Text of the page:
Exclusive: Galliford Try chief executive Greg Fitzgerald has told Construction News that concerns over project affordability and high bid costs caused it to withdraw its bid for the £600 million Mersey Gateway bridge project.
“The bid costs were exceptionally high,” he said. “We looked at the risk profile. We’re very risk averse in construction – we looked at the bid costs [and] there would have been a huge sum of money if we had lost.”
Mr Fitzgerald added that the contractor had previously had “worries” over the affordability of the project. “I think they’ve probably gone away now, but at the time we weren’t 100 per cent certain that the bridge could be built within the costs that the client had set.”
Bam Nuttall took Galliford’s place in the MGL consortium in October along with Hochtief PPP Solutions and Iridium Concesiones de Infraestructuras.
MGL is now facing off against a Balfour Beatty, Bouygues Travaux Publics and Egis Projects team, and the Merseylink consortium comprising Macquarie Capital Group, Bilfinger Berger Project Investments, Vialia Sociedad Gestora de Concesiones de Infraestructuras and FCC Construccion.
The three bidders are competing for a 30-year contract to design, build, finance and operate a new toll bridge over the River Mersey between Runcorn and Widnes, together with associated work in the towns.
“If you’re just bidding against someone [on] best price [or] best scheme that’s one thing, but you’ve also got in the back of your mind whether or not [the client] will do it,” Mr Fitzgerald said.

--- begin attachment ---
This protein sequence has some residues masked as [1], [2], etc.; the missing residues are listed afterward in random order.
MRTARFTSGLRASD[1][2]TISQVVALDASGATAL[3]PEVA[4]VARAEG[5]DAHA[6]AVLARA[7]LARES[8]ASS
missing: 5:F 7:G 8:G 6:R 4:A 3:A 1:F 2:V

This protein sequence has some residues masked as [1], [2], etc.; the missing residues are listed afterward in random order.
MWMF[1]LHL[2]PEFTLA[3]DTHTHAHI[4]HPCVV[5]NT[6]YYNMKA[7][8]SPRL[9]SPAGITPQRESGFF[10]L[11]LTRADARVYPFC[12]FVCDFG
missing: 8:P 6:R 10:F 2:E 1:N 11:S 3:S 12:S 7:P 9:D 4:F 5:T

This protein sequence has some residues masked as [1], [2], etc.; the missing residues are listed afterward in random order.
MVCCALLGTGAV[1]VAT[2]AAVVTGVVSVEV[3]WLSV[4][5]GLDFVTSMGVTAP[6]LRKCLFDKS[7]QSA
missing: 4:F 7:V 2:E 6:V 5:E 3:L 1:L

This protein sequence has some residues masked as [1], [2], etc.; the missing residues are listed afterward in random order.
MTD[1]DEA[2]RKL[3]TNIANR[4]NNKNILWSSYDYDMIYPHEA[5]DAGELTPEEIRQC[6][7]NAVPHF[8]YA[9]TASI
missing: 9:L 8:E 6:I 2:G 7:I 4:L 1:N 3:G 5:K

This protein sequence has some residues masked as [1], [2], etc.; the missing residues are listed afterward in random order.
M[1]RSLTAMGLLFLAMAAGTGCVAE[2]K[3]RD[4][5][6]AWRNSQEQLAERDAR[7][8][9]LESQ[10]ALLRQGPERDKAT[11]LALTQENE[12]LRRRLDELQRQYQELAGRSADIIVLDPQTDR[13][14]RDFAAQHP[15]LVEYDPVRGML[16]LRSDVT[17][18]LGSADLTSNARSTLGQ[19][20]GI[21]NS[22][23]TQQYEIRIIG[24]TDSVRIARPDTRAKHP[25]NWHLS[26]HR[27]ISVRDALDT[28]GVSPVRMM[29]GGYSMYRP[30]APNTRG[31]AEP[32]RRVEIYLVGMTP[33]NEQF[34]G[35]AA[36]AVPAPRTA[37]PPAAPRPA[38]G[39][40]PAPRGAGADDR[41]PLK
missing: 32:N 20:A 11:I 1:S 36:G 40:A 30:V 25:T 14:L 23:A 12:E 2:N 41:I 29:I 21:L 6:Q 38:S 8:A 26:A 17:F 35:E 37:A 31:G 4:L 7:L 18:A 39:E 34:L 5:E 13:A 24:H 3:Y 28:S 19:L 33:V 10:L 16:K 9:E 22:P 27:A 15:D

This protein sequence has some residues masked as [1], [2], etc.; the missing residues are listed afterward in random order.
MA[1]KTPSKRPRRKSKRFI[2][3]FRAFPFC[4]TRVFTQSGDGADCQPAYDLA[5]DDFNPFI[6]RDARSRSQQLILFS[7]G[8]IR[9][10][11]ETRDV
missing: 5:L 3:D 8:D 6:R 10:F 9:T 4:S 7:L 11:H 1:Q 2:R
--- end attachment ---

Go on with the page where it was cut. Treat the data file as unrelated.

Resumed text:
“It was a big diversion for the senior management – we were focusing more and more at that time on housebuilding so we decided to move away from it. There was no fallout.”
A spokesperson for the project said: “We’ve had a very constructive competitive dialogue phase over the last 18 months and have received three high-quality bids from our shortlisted potential private sector partners.
“This reflects our confidence that the project can be delivered within the costs that have been set to deliver maximum value for the public purse. We’re working hard now to formally evaluate the three bids and expect to appoint a preferred bidder in June, which will mean we are well on track to sign a contract and begin construction work by late 2013/early 2014.”
The government will commit a total of £478.85m to the project through an initial £86m capital towards land remediation and up to a further £14.55m each year for 26.5 years in PFI payments.
Planning permission was granted for the project in December 2010 and a consultation was launched by the Mersey Gateway Project through Halton Borough Council.
For the full interview with Galliford Try chief executive Greg Fitzgerald, see cnplus.co.uk tomorrow.